The U.S. government has cleared Raytheon Company to sell the Coyote Block 2 counter-drone weapon to approved allied nations as part of the Howler counter-drone system.

In 2019, the U.S. Army deployed Howler, a combination of the Ku-band Radio Frequency System and Coyote Block 1, into the battlefield.

Raytheon say that the high-speed, highly maneuverable Block 2 is designed to use Raytheon’s KuRFS multi-mission radar as its fire control source.

“Delivering this enhanced version of the combat-proven Coyote strengthens our allies’ defenses against enemy drones,” said Sam Deneke, Raytheon Land Warfare Systems vice president. “Block 2 is fast, effective and protects troops on the battlefield.”

Raytheon recently completed developmental, operational and customer acceptance testing on the Coyote Block 2 variant. Powered by a jet engine, the new weapon can be launched from the ground to destroy drones and other aerial threats.

“The KuRFS radar gives soldiers unprecedented vision of individual drones,” said Bryan Rosselli, vice president of Raytheon Mission Systems and Sensors.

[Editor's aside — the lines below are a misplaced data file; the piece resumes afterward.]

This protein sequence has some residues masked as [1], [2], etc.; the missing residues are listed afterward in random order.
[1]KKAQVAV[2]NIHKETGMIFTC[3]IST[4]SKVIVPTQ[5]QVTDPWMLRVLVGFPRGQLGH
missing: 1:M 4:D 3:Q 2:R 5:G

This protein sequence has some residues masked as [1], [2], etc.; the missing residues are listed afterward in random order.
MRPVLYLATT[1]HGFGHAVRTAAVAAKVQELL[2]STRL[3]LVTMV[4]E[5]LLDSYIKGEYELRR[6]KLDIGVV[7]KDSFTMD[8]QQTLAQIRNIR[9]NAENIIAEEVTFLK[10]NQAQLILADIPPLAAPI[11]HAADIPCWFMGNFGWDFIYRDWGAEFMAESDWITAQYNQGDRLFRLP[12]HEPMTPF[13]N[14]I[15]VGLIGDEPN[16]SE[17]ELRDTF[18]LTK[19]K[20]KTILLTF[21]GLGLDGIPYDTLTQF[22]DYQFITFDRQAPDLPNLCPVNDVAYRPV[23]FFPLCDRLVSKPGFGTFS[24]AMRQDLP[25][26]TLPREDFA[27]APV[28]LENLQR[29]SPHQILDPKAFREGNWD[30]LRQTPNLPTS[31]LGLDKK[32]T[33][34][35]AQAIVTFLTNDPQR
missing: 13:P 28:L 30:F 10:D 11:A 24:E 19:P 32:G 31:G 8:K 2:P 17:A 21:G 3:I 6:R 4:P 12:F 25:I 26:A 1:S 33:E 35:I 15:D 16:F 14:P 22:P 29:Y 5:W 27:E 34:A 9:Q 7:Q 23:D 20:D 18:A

“The ability to quickly and clearly detect, track and discriminate the threat leads to positive identification, and makes the Coyote all the more precise in its ability to intercept drones.”

Raytheon expects to achieve full-rate production of Coyote Block 2 in 2020.

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Peter E
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Peter E

UK Strike Division surely needs something like this.

Rfn_Weston
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Rfn_Weston

They need appropriate strike platforms first!!

Rfn_Weston
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Rfn_Weston

…In the right numbers with the right weaponry!

Daniele Mandelli
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Daniele Mandelli

Could our existing Foxhounds fulfil this role for the Strike Brigades?

The vehicle in the photo looks similar.

Rudeboy
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Rudeboy

Retaining Husky would make more sense for this. But what is not made clear is why this system is different from any VSHORAD system. It has a radar. It uses a missile. Is it substantially cheaper than using Stinger? Stinger is actually pretty cheap. And what about using a gun system to make it even cheaper in some engagements? If you’re going to make a counter UAS system, why not make make it a proper VSHORAD system and use it against all aerial threats? Or at least combine some systems to take full advantage of an expensive sensor. Add on… Read more »